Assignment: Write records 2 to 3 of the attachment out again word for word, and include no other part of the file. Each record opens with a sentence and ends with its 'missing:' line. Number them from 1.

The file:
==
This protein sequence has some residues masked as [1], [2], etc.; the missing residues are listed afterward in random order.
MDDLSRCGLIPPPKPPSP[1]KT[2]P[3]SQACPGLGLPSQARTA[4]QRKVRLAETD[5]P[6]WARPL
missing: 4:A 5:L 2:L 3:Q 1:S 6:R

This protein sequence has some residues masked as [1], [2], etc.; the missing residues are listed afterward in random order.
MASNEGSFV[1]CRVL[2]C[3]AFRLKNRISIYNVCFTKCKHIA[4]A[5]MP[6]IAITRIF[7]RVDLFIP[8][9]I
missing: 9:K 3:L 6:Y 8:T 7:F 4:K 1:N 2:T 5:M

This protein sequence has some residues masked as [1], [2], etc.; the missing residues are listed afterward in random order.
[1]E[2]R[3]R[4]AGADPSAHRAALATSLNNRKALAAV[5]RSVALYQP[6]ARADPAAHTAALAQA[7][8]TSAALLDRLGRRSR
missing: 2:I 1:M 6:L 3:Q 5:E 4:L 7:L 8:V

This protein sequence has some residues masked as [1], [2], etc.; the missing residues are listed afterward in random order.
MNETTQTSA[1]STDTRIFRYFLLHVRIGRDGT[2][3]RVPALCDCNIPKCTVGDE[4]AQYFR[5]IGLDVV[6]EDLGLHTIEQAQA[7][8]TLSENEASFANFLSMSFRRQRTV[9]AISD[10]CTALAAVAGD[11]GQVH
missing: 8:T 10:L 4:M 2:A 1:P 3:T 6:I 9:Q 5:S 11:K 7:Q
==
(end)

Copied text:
This protein sequence has some residues masked as [1], [2], etc.; the missing residues are listed afterward in random order.
MASNEGSFV[1]CRVL[2]C[3]AFRLKNRISIYNVCFTKCKHIA[4]A[5]MP[6]IAITRIF[7]RVDLFIP[8][9]I
missing: 9:K 3:L 6:Y 8:T 7:F 4:K 1:N 2:T 5:M

This protein sequence has some residues masked as [1], [2], etc.; the missing residues are listed afterward in random order.
[1]E[2]R[3]R[4]AGADPSAHRAALATSLNNRKALAAV[5]RSVALYQP[6]ARADPAAHTAALAQA[7][8]TSAALLDRLGRRSR
missing: 2:I 1:M 6:L 3:Q 5:E 4:L 7:L 8:V